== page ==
Ka Haku Au — A Poet's Lament won Best Māori Language show in 2009. The one-hour documentary drama celebrates the life and songs of Kohine Whakarua Ponika. The largely unsung Tūhoe, Ngāti Porou composer — who couldn't read a note of music, created some of the most popular Māori waiata written, including 'Aku Mahi', 'Kua Rongorongo' and 'E Rona E'. Mostly in Te Reo, the show features Kohine's whānau in dramatic roles, performances and interviews. Kohine's children produced a CD of her waiata, available on iTunes, which in turn inspired the documentary.
Poetry, satire and music were the mainstays of Gary McCormick’s life, before he took his unique world view to television. His on screen career began with the award-winning documentary Raglan by the Sea, on which he collaborated with filmmaker Bruce Morrison. McCormick's best-known TV series was Heartland, which ran for four years and told the stories of communities across the country. In the mid 90s McCormick teamed up with his buddy and fellow poet Sam Hunt for a romp around New Zealand in the celebrated documentary The Roaring 40’s Tour. In 1998 McCormick returned to his home town of Porirua to host The Bay Boys – a gripping documentary about life in the suburb. Since then McCormick has hosted other talk shows and was a guest host on Nightline. Now resident in Lyttelton, McCormick shares hosting duties on More FM in Christchurch with his mate Simon Barnett.
Brian Brake is regarded as New Zealand's most successful international photographer. But before heading overseas to work for photo agency Magnum and snapping iconic shots of Picasso and the Monsoon series for Life magazine, he was also an accomplished composer of moving images. He shot or directed many classic films for the NFU, including NZ's first Oscar-nominated film.
Hello Sailor's time in the sun saw them spending time in Ponsonby, LA and Sydney, becoming a legendary live act, and releasing an iconic debut album. This collection features documentary Sailor's Voyage, founder member Harry Lyon's account of the birth of the band, and tracks from Hello Sailor, both together and apart. Some of the solo songs were incorporated into the group's live set after they reunited. Included are 'Blue Lady', 'New Tattoo' and 'Gutter Black’, later reborn on TV's Outrageous Fortune.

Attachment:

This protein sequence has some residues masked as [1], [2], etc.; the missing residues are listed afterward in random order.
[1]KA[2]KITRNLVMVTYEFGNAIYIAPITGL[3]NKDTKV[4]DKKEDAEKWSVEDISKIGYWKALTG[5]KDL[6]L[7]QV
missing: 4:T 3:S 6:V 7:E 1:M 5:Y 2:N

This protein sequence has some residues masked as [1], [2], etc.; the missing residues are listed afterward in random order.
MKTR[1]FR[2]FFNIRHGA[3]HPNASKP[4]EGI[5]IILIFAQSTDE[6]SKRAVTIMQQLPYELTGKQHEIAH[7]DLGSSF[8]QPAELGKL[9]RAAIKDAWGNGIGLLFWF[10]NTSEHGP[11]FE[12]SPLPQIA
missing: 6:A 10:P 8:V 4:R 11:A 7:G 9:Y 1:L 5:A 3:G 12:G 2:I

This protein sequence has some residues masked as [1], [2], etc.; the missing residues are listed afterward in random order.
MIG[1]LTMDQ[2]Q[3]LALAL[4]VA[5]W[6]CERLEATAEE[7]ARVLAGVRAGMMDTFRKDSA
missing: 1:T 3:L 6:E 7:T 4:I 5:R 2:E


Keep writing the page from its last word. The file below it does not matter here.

As a showcase history of Christchurch on screen this collection is backwards looking; but the devastation caused by the earthquakes gives it much more than nostalgic poignancy. As Russell Brown reflects in his introduction, the clips are mementos from, "a place whose face has changed". They testify to the buildings, culture and life of a city now lost, but sure to rise.
Don McGlashan has played drums, horns, guitars and PVC pipes, created memorable songs with Blam Blam Blam, The Mutton Birds and as a solo artist, and won a run of awards for his soundtrack work. As Nick Bollinger puts it in this backgrounder, his songs are good for occasions big and small.
This collection celebrates poet, raconteur and all-round Kiwi living legend Sam Hunt. The collection features screen highlights from Hunt's life and career — from his Cook Strait special Catching the Tide, to chronicles of life on the road with fellow poet Gary McCormick, to excerpts from 2010 documentary Sam Hunt: Purple Balloon and Other Stories.
This collection celebrates New Zealand's rich history in poetry, with documentaries on some of the country's finest poets — including Allen Curnow, Denis Glover, Sam Hunt, James K Baxter, Cilla McQueen and Hone Tuwhare. Tuwhare turns up in multiple titles, from 1975 interview Review - Hone Tuwhare to Gaylene Preston's 2005 documentary. Meanwhile Sam Hunt and Gary McCormick hit the road in 1980’s Artists Prepare, then 15 years later in The Roaring 40's Tour — when the ache of descending middle age is upon them.
This Review episode from 1973 offers an interview with Hone Tuwhare — then 51 years old — at the Māori Writers' and Artists' Conference at Tukaki Marae, in the town of Te Kaha. One of New Zealand’s best-loved and lauded poets, Tuwhare speaks of various influences, including sex, religion, trade unionism and communism. Poet Rowley Habib sits alongside Hone in the interview, and occasionally contributes to the conversation. This documentary also features a poetry reading from Dunedin's Globe Theatre.
Poet Hone Tuwhare was born in the far north, near Kaikohe, but forced by poverty to leave as a child. "75 years after Hone Glenn Colquhoun (doctor, poet, Tuwhare fan) wrote a poem in the Listener inviting him back." Hone accepted the invitation and this documentary is a record of his March 2002 Hokianga homecoming, taking in song, readings and plenty of laughs and kai moana. Silver-haired Tuwhare is irresistible, crooning Sinatra, charming school children with bawdy jokes or channelling the fire of his most famous poem: "For this is no mere axe to blunt!"